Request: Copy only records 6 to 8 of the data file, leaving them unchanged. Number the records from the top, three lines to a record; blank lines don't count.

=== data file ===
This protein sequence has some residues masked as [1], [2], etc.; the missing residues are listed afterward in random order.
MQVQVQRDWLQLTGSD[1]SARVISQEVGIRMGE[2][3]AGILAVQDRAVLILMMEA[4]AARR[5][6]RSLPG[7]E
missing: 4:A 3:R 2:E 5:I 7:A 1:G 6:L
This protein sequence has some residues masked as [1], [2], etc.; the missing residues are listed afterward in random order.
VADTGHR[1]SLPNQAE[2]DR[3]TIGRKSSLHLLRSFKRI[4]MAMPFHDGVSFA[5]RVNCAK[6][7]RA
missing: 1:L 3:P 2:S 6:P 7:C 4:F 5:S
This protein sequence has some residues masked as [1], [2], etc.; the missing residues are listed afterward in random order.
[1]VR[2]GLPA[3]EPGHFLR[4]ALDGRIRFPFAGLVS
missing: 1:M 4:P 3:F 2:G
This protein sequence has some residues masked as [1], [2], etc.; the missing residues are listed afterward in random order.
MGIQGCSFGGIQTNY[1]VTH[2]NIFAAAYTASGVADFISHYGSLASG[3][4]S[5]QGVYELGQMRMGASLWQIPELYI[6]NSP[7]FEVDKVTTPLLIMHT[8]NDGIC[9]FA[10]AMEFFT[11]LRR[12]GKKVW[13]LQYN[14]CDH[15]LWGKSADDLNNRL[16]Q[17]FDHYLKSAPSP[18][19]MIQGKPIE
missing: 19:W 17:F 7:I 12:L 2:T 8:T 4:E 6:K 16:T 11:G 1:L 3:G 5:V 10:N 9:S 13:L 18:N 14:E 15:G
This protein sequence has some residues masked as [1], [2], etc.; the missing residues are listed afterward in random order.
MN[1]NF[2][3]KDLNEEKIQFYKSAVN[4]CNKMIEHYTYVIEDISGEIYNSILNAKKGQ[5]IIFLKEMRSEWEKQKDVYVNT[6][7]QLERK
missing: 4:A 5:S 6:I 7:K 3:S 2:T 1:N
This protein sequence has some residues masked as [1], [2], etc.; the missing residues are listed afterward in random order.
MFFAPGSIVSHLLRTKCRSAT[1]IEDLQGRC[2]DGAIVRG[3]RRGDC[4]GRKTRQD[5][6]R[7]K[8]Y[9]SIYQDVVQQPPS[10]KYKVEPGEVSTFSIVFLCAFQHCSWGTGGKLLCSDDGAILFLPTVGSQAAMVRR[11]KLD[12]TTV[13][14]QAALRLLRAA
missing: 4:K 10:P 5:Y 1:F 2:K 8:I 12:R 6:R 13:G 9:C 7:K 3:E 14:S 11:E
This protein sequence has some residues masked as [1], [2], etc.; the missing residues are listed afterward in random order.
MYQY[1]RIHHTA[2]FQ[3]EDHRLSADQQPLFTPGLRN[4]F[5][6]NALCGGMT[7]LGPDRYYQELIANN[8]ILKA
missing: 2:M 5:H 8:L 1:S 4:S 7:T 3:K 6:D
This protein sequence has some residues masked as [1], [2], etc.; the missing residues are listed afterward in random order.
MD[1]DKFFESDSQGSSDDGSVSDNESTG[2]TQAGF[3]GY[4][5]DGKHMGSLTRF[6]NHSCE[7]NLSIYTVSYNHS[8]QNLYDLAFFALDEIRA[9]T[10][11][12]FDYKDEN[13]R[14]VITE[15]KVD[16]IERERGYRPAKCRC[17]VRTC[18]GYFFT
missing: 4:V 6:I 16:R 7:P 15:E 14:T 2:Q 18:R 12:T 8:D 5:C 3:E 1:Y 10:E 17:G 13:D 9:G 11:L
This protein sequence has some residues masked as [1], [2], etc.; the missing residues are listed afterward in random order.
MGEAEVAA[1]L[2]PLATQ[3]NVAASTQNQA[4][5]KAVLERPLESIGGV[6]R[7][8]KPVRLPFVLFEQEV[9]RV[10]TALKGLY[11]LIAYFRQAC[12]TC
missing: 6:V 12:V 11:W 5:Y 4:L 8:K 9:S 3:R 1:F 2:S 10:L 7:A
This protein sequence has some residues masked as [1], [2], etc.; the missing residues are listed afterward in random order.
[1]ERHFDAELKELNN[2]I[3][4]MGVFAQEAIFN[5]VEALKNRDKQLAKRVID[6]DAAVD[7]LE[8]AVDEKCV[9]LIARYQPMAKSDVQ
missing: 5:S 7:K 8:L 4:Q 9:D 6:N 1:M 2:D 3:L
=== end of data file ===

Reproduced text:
This protein sequence has some residues masked as [1], [2], etc.; the missing residues are listed afterward in random order.
MFFAPGSIVSHLLRTKCRSAT[1]IEDLQGRC[2]DGAIVRG[3]RRGDC[4]GRKTRQD[5][6]R[7]K[8]Y[9]SIYQDVVQQPPS[10]KYKVEPGEVSTFSIVFLCAFQHCSWGTGGKLLCSDDGAILFLPTVGSQAAMVRR[11]KLD[12]TTV[13][14]QAALRLLRAA
missing: 4:K 10:P 5:Y 1:F 2:K 8:I 12:R 6:R 13:G 9:C 7:K 3:E 14:S 11:E
This protein sequence has some residues masked as [1], [2], etc.; the missing residues are listed afterward in random order.
MYQY[1]RIHHTA[2]FQ[3]EDHRLSADQQPLFTPGLRN[4]F[5][6]NALCGGMT[7]LGPDRYYQELIANN[8]ILKA
missing: 2:M 5:H 8:L 1:S 4:S 7:T 3:K 6:D
This protein sequence has some residues masked as [1], [2], etc.; the missing residues are listed afterward in random order.
MD[1]DKFFESDSQGSSDDGSVSDNESTG[2]TQAGF[3]GY[4][5]DGKHMGSLTRF[6]NHSCE[7]NLSIYTVSYNHS[8]QNLYDLAFFALDEIRA[9]T[10][11][12]FDYKDEN[13]R[14]VITE[15]KVD[16]IERERGYRPAKCRC[17]VRTC[18]GYFFT
missing: 4:V 6:I 16:R 7:P 15:E 14:T 2:Q 18:R 12:T 8:D 5:C 3:E 1:Y 10:E 17:G 13:D 9:G 11:L